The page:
The general (as they vary slightly from one make to the next) shape of the bugle of the "euphonium" contributes to a very pleasant sound, and that same bugle taper could be fastened to four front-action non-compensating pistons plus an independent 5th rotor (again, for the - percentage-wise - rarely-played-in low range...rather than long/heavy pistons - with an extra set of holes - having to be utilized - 99+% of the time - without their special feature being either needed or used). Again, TUBAS are played in THEIR low range a much larger percentage of the time than are euphoniums.

...and terrific and determined musicians are going to overcome any design snafus...including terrific/determined trombone players - who overcome the ultra-primitive (and quite leaky) device known as the "seven-position slide".
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Re: Choosing a large 5v Bb

Postby TheGoyWonder » Mon Apr 04, 2016 12:48 am

Low Eb usually sucks on 4 valve tubas, and brass band always uses that note. There's never enough 4th valve push to pull off a 1-2-4 Eb...if you had that, you'd have 70% of the benefit of the 5th valve.
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Re: Choosing a large 5v Bb

Postby kmorgancraw » Mon Apr 04, 2016 1:25 am

TheGoyWonder wrote:Low Eb usually sucks on 4 valve tubas, and brass band always uses that note. There's never enough 4th valve push to pull off a 1-2-4 Eb...if you had that, you'd have 70% of the benefit of the 5th valve.


BMB 6/4 BBb has a fantastic 1+4 low Eb with about an inch of first valve slide pull.
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Re: Choosing a large 5v Bb

Postby roweenie » Mon Apr 04, 2016 10:52 am

bloke wrote:The general (as they vary slightly from one make to the next) shape of the bugle of the "euphonium" contributes to a very pleasant sound, and that same bugle taper could be fastened to four front-action non-compensating pistons plus an independent 5th rotor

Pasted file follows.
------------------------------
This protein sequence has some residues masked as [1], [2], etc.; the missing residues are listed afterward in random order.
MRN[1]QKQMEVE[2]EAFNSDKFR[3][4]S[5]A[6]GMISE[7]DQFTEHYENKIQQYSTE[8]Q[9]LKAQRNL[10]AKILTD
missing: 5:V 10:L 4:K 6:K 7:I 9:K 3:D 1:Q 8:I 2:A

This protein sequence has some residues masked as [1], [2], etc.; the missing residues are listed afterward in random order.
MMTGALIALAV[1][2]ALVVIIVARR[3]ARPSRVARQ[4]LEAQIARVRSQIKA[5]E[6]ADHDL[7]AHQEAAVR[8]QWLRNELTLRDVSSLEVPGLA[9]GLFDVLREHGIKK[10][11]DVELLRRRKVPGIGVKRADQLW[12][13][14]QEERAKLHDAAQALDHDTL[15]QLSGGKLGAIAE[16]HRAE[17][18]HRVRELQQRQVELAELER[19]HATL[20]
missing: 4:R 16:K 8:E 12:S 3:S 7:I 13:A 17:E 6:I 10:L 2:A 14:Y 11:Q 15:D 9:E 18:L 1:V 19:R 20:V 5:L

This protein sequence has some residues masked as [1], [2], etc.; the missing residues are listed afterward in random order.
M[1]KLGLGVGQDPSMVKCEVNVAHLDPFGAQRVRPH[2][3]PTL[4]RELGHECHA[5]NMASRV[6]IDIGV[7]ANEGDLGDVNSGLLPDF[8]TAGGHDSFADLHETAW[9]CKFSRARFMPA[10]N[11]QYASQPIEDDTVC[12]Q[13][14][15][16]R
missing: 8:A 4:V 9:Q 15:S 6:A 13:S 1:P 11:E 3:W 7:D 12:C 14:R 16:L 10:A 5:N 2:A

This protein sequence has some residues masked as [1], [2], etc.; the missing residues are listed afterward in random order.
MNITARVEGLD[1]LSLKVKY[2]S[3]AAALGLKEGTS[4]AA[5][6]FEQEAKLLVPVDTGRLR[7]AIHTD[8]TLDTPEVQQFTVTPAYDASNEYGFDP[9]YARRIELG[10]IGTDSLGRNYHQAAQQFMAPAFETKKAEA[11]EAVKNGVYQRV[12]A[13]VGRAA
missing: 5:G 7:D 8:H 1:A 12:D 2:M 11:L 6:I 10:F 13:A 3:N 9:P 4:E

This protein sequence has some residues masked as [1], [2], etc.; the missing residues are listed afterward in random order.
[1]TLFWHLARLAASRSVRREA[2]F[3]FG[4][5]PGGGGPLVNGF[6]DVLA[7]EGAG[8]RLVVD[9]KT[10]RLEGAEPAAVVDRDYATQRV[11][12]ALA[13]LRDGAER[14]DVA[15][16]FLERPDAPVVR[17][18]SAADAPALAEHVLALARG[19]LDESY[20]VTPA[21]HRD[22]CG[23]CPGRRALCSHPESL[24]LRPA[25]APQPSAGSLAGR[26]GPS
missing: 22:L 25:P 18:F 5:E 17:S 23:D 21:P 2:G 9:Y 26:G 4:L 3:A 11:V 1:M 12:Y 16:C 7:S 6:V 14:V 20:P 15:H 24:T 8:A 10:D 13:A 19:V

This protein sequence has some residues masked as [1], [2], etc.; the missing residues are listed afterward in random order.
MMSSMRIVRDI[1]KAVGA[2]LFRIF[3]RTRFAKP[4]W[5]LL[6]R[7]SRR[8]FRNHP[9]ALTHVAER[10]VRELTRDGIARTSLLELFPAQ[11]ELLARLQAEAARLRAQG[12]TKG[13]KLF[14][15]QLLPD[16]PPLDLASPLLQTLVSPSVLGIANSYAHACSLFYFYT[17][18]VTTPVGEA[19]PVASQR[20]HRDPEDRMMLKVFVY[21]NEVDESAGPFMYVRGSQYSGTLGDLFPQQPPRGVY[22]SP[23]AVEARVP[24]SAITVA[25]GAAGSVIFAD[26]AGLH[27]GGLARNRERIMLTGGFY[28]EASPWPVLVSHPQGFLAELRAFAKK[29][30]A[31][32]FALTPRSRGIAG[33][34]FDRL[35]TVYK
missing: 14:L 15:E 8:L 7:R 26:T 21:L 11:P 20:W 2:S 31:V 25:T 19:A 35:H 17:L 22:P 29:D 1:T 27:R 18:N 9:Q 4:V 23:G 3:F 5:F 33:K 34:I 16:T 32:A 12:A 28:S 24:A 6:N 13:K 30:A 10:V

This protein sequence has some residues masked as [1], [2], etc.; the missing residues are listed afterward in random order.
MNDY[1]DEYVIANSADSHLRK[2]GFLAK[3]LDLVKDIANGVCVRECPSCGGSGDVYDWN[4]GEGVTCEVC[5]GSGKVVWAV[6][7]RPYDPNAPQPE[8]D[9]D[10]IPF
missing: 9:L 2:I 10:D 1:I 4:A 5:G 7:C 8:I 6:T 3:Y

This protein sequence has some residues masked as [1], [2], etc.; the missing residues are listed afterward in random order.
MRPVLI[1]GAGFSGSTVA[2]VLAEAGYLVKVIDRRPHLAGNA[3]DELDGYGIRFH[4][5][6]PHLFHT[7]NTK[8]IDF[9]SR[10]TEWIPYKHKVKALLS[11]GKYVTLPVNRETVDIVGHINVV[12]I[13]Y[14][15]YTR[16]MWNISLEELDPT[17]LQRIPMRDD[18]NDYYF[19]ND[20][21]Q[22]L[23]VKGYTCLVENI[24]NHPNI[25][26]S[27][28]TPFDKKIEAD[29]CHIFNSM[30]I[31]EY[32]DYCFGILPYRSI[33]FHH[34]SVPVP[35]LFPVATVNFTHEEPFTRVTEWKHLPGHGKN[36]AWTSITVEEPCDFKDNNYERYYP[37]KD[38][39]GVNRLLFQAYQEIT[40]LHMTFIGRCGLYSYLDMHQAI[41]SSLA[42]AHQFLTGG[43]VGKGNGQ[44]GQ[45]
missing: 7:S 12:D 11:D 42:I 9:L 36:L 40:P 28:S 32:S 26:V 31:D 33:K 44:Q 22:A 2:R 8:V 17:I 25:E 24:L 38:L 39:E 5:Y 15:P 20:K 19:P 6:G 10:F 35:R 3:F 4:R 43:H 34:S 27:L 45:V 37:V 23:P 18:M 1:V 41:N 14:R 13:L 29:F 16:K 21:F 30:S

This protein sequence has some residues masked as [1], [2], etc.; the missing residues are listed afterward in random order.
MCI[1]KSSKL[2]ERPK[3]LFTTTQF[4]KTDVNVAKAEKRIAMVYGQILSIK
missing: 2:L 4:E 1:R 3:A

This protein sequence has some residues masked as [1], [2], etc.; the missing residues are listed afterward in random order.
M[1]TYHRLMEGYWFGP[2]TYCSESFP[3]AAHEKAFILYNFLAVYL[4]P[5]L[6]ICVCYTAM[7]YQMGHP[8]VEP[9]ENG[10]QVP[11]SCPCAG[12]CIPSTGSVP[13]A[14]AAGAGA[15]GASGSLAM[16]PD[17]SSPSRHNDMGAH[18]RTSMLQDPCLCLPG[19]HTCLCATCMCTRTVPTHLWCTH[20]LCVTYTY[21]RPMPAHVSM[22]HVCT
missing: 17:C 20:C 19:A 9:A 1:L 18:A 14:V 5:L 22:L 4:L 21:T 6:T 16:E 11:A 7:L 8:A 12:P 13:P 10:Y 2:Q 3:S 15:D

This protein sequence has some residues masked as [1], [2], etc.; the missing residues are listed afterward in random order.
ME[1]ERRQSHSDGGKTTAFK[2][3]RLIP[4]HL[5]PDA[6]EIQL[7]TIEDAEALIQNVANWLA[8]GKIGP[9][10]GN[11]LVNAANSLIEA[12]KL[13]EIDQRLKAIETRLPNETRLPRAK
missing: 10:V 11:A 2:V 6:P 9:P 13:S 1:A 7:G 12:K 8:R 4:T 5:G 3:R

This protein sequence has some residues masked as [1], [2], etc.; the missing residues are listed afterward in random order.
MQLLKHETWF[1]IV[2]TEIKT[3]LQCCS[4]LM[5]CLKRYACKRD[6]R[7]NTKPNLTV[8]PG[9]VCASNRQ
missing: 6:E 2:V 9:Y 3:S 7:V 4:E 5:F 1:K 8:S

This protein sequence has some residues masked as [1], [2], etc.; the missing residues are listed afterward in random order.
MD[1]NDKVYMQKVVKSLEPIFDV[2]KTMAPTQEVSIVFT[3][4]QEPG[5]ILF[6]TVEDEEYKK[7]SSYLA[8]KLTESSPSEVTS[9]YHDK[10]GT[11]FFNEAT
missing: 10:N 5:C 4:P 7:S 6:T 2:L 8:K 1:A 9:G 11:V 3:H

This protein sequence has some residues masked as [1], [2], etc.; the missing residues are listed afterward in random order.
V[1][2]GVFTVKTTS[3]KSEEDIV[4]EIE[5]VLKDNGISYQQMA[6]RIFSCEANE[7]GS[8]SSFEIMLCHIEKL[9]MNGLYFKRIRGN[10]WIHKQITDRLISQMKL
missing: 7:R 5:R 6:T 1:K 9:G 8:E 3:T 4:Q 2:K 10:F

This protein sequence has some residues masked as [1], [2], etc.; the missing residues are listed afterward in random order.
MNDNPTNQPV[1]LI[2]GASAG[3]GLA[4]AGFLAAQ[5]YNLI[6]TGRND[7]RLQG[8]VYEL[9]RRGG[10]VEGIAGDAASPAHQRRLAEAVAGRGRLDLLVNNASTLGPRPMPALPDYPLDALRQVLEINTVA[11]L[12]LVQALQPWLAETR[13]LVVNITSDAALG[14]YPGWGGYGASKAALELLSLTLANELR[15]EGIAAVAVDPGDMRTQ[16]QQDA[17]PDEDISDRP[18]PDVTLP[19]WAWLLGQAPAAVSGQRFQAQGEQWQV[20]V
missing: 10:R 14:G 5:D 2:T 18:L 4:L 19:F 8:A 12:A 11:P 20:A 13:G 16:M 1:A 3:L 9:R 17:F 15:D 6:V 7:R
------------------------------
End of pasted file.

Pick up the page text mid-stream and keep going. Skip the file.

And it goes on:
I have always felt this would be a great combination.

The difficulty lies in finding a 4 piston-valve side-action set in an appropriate bore.
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Re: Choosing a large 5v Bb

Postby TheGoyWonder » Mon Apr 04, 2016 12:11 pm

Big problem with front-action euphonium is that the bell points the wrong way. In brass band, the euphonium soloist is traditionally front right. A front action euphonium points precariously in-your-face from that position, so the band has to relegate him to a center position and give his favored chair to somebody else. Usually flugelhorn, which actually sounds better pointing forward.

Better to use top action and keep the euphonium out front, it's a featured part for most of the duration of any brass band piece and at the volumes bands are currently reaching for it can get buried easily. It loses its niceness if the player has to try too hard.
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Re: Choosing a large 5v Bb

Postby bloke » Mon Apr 04, 2016 12:59 pm

roweenie wrote:
bloke wrote:The general (as they vary slightly from one make to the next) shape of the bugle of the "euphonium" contributes to a very pleasant sound, and that same bugle taper could be fastened to four front-action non-compensating pistons plus an independent 5th rotor


I have always felt this would be a great combination.

The difficulty lies in finding a 4 piston-valve side-action set in an appropriate bore.


If the makers had embraced this design all along, that wouldn't be an issue.